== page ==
Former spokesman for immigration enforcement group alleges racial discrimination

The Federation for American Immigration Reform, better known as FAIR, has long been one of the most influential organizations advocating for a crackdown on illegal immigration and strict limits on the legal variety.

One of its public faces was Joe Gomez, a Mexican American and African American who served as its press secretary from November to July.

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”We need to protect Americans,” he’d often say in interviews.

But after seven months of contending with what he described as racist slurs, discrimination and harassment from the group’s management, Gomez has filed a discrimination complaint with the Office of Human Rights in Washington, a local governmental agency that enforce human rights and anti-discrimination laws in the district.

Gomez, a 32-year-old independent and former NBC News Radio journalist who voted for President Trump, said that when he applied for the job the organization’s leaders assured him they simply believed in the rule of law and were not racist.

“The way they sold themselves was ‘we’re against anyone who comes to the country illegally…. We do not discriminate against blacks, whites, Latinos,’” Gomez said he was told. “What I found was something utterly different.”

In the complaint, which he filed late last month, he alleged discrimination based on both his race and severe anxiety that he developed on the job.

He said he was denied a bonus promised to him after a “glowing” six-month review. He also said that one colleague repeatedly used a derogatory term to refer to Latinos and that he was ridiculed for not being able to speak Spanish despite his heritage.

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On one occasion, he alleged, another employee “offered to pretend to be an ‘illegal alien’ from Mexico and smear herself with mud” for a film in which Gomez would play the lead role. Gomez declined to participate.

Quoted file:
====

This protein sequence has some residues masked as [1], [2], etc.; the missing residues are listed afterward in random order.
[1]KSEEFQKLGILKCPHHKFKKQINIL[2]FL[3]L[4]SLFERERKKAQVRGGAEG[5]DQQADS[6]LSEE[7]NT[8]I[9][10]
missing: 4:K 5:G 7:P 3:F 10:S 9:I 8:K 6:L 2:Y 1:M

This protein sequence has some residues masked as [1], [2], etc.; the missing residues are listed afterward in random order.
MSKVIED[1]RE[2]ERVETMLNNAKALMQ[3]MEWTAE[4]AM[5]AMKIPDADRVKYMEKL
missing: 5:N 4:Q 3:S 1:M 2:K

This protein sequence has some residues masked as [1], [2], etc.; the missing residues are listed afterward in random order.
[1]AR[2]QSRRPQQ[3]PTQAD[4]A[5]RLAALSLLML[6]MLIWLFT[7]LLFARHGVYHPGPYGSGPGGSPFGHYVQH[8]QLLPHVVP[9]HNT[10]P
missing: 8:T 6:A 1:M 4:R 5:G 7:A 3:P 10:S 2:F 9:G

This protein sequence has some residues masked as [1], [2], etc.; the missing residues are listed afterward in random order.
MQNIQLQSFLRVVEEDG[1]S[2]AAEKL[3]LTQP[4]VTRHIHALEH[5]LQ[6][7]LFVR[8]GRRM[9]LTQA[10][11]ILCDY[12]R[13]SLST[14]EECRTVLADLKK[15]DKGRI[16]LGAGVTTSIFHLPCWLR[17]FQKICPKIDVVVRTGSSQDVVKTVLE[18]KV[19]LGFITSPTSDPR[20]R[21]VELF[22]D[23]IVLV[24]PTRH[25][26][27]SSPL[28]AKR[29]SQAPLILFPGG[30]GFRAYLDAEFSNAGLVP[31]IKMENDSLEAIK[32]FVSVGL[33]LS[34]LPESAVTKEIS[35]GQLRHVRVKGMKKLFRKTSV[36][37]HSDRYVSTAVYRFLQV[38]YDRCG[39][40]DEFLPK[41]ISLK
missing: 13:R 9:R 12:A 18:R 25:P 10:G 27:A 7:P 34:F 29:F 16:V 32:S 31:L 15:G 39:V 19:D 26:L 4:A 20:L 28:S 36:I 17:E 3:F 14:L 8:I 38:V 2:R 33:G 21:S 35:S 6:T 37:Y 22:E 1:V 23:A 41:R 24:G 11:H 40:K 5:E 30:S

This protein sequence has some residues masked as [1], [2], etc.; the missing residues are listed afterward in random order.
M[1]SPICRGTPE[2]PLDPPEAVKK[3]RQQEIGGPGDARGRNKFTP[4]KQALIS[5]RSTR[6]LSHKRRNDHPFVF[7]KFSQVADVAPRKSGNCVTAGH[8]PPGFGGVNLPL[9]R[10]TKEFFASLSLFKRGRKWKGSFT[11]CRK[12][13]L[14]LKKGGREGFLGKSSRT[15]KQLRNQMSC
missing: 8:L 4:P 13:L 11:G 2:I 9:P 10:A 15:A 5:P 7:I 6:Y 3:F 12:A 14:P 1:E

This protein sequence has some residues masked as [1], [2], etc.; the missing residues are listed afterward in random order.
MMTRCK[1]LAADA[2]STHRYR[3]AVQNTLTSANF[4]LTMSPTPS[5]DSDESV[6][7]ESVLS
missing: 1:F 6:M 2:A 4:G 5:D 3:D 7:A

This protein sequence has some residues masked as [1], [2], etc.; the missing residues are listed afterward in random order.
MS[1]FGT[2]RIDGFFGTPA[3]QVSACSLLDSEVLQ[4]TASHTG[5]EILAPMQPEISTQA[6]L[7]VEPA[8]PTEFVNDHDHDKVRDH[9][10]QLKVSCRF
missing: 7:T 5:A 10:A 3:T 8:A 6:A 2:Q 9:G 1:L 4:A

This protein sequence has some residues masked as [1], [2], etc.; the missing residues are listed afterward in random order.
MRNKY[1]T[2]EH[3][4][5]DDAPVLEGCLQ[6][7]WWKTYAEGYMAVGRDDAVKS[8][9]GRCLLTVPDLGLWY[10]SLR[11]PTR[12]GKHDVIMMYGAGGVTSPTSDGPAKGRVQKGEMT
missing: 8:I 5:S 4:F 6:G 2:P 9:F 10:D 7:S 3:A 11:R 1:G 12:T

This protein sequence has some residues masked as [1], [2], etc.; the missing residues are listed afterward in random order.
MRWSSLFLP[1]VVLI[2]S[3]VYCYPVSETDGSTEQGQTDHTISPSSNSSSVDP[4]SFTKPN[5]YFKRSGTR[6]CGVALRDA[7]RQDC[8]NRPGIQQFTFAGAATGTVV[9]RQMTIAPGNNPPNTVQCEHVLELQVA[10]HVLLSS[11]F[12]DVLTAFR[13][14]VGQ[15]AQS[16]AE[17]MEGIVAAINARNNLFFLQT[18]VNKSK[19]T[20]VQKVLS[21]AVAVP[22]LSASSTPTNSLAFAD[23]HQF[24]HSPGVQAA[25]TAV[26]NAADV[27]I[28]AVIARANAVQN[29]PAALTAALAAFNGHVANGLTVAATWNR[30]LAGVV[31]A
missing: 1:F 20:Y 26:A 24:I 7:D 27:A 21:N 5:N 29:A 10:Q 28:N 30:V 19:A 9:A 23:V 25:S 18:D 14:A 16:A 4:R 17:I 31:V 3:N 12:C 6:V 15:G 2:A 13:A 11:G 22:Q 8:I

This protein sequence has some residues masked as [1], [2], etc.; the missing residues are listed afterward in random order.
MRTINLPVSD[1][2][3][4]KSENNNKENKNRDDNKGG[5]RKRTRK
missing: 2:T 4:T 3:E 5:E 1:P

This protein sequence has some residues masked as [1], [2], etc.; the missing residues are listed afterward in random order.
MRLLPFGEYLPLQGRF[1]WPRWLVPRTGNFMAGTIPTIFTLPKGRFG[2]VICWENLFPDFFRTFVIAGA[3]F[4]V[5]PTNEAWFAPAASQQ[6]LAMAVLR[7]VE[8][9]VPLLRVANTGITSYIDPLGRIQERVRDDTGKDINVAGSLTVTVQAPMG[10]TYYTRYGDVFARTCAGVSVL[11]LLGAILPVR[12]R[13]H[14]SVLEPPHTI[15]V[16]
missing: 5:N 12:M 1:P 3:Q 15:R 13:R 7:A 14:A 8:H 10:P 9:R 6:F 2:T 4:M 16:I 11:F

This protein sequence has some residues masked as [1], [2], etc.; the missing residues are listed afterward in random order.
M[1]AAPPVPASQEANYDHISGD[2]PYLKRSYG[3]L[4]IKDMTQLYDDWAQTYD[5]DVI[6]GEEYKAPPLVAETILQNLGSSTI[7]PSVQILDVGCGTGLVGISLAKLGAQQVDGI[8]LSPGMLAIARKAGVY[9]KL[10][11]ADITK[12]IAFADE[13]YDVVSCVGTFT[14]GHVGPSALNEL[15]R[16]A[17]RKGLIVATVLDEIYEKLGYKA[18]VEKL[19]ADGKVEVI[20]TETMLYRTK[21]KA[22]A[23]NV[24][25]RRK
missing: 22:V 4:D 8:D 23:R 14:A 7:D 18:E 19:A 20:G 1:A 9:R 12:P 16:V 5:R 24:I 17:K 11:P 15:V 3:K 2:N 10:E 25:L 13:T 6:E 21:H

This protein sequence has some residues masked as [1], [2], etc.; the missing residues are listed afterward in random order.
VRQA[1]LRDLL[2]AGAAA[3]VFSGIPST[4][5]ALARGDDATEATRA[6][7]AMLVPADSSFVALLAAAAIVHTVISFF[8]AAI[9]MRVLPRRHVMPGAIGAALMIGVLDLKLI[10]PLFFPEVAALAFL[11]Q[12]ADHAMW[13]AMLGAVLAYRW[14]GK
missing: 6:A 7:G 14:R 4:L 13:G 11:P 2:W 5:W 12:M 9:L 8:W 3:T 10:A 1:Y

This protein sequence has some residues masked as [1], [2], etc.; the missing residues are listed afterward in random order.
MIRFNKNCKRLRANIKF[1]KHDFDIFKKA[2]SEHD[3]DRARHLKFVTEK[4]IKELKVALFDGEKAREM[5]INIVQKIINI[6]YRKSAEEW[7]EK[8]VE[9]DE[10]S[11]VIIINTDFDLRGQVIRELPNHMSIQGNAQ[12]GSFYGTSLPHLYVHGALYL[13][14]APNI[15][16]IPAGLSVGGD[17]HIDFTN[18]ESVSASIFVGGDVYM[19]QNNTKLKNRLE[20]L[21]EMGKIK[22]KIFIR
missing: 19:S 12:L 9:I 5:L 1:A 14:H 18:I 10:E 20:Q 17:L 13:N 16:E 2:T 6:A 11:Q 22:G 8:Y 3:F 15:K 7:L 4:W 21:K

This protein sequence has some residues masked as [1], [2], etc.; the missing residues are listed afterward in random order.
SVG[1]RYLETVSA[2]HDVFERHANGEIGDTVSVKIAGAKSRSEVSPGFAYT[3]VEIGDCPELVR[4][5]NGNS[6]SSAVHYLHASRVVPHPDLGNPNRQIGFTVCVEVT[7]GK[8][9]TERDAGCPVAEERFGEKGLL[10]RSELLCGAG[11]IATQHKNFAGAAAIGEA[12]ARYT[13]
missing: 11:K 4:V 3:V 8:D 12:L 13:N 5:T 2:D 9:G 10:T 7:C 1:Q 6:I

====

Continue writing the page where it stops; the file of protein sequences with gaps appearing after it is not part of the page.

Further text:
Gomez said he’s asking for monetary compensation but wouldn’t say how much. He pledged to donate most of any financial settlement he receives to immigrant charities.

FAIR President Dan Stein said in a statement that “Joe was treated like a prince at FAIR” and “was respected by all.”

“Joe was never denied any benefit, opportunity or promotion on account of any impermissible basis,” the statement said. “Joe has furnished zero, not one shred of documented evidence to support his claims.”

It also said the nonprofit has a diverse staff, including immigrants, people of color and — at the moment — at least two other Latino employees. With a budget of $11.2 million, the group has a total of 40 employees, according to its 2016 tax filing.

Gomez said in an interview that the derogatory comments were not directed only at him. Staff would also mock anti-immigration supporters who left messages on the group’s Facebook page. He described a typical comment: “Those are just people who are living in trailers who figured out the internet.”

His job eventually became so stressful that he developed anxiety and would at times shake uncontrollably. That brought more ridicule, the complaint said.

Part of the stress came from friends and members of his own family.

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His grandmother, who is Mexican American, didn’t like the work he did and refused to accept the $200 he’d send to her each month.

“It’s blood money,” she would tell him.

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